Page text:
Hispanic Heritage Month 2022: ILS Kicks off Festivities at Notre Dame

Author: Institute for Latino Studies

Latinx Hhm Photo

As pandemic restrictions ease around the globe, the Institute for Latino Studies is gearing up for its annual celebration of Hispanic Heritage Month.

Begun in 1968 by President Lyndon Johnson as a week-long commemoration, and later expanded to its current format by President Ronald Reagan, Hispanic Heritage Month runs from September 15th to October 15th. Several of the 27 countries that comprise Latin America celebrate their independence during this time of year.

This year's festivities at Notre Dame kick off at noon Thursday, September 15th, with food trucks featuring Latin cuisine, music, and games on the steps of Bond Hall, home to the ILS.

Later that evening, ILS Director Luis Fraga, the Rev. Donald P. McNeill, C.S.C. Professor of Transformative Latino Leadership, will deliver a lecture entitled “Latinos and the Reshaping of American Politics”; a post-event reception and voter registration drive hosted by the Latinx Student Association will follow.

"Hispanic Heritage Month is a perfect time to remember all of the accomplishments and progress that Latinas/o/x families have made," Fraga said. "Just as important is using the time to reflect on how each of us can work to maintain that progress."

The second week of programming will feature Notre Dame Trustee and Vanir Chairwoman and CEO Dorene C. Dominguez ’85, as part of ILS’s Transformative Latina/o Leadership series. The Monday, Sept 19th lecture will offer free Chick-fil-A for lunch while supplies last.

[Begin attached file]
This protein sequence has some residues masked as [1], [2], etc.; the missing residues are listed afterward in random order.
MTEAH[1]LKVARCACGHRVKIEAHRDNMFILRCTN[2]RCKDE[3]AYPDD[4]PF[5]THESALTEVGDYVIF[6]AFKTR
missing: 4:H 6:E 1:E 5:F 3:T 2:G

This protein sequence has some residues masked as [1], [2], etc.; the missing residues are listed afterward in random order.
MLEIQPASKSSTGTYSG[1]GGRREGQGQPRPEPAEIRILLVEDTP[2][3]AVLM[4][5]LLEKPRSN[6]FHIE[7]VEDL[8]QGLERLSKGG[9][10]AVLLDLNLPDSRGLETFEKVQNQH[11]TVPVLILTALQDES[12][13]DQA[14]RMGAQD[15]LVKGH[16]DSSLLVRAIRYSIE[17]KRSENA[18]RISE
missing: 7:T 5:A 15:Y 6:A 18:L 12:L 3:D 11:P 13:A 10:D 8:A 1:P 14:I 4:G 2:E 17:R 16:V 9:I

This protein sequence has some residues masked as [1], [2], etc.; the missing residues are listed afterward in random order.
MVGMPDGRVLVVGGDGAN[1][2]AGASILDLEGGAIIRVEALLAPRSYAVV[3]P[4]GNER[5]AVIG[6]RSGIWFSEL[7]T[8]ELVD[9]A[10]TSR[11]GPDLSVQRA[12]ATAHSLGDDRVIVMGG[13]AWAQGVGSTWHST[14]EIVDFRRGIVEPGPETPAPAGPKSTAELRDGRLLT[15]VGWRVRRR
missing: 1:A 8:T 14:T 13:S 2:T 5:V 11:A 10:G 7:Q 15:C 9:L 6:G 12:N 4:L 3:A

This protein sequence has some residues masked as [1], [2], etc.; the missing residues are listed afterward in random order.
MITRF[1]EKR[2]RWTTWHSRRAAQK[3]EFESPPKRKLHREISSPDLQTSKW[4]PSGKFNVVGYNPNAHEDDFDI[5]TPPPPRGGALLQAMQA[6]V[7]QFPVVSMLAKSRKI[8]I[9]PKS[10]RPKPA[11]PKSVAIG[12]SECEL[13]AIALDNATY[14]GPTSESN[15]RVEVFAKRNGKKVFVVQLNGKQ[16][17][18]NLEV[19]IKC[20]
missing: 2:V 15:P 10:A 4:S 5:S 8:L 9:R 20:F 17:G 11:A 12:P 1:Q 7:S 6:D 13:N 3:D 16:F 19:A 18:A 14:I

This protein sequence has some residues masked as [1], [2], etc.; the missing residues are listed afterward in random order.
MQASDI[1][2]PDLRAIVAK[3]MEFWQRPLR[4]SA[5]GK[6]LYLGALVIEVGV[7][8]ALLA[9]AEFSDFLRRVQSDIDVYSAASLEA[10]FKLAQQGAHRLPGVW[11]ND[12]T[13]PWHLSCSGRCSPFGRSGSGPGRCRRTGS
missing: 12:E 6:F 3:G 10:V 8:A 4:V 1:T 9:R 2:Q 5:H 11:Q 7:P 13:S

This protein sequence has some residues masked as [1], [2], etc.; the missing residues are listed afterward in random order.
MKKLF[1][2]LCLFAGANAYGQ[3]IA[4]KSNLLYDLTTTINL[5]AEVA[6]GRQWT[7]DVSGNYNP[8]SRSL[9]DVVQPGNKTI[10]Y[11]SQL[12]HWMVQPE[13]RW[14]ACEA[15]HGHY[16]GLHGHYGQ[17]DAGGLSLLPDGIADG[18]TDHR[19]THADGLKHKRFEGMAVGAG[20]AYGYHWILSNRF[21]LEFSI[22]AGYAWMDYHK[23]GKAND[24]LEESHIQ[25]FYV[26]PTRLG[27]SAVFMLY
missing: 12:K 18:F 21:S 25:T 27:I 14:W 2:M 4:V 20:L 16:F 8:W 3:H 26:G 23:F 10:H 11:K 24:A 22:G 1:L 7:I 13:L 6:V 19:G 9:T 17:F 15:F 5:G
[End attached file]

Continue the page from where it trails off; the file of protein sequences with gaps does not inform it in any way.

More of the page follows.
On Thursday, September 22nd, members of the Hispanic Alumni of Notre Dame will hold a virtual panel sharing their experiences with undergraduate students. Many are pioneers in their career fields aiming to mentor ND students.

Then, a two-day poetry gathering is slated for Tuesday, September 27th and Wednesday, September 28th. Letras Latinas, the literary arm of ILS, will host six contemporary AfroLatin poets, as well as six scholars commentating on their work, as part of “Afro-Latinx Poetry Now." The hope is to spur conversation and community building through lyrical verse-making, said Letras Latinas director Francisco Aragón.

"These two days offer an opportunity for our students, our campus, and our local and global communities, to experience the artistry of some of our finest poets,” he said.

On Thursday of that week, “Latinx Identidades”, a faculty and student panel moderated by Latinx Student Alliance's Nicholas Crookston, in collaboration with ILS, seeks to deepen understanding among our community of the many complexities of Latino heritage.

The final week of programming starts on Monday, October 3rd, with a talk on social movements and U.S. churches. "Poder Popular and the Challenge to U.S. Churches" will feature Movimiento Cosecha field organizers Dara Márquez Venegas and Carlos Castañeda, as well as Dr. Janna Hunter-Bowman, a Visiting Professor at the Institute for Latino Studies and Associate Professor of Peace Studies and Christian Social Ethics at Anabaptist Mennonite Biblical Seminary.

The following day will see Marisel Moreno, Associate Professor in the Department of Romance Languages and Literatures, as well as an ILS Faculty Fellow, present her new book on literary and artistic depictions of extra-legal migration in the Caribbean. 

Crossing Waters: Undocumented Migration in Hispanophone Caribbean and Latinx Literature & Art is part of the "Latinx: The Future is Now" series from the University of Texas Press; the Tuesday Oct 4th conversation with be moderated by Assistant Professor of English Francisco Robles.

"Hispanic Heritage Month is a perfect time to remember all of the accomplishments and progress that Latinas/o/x families have made." 

The final event for Hispanic Heritage Month will be an ILS student outing to see a theatrical rendition of West Side Story at the Morris Performing Arts Center in downtown South Bend. A limited number of free tickets are available for this Sunday, October 9th excursion.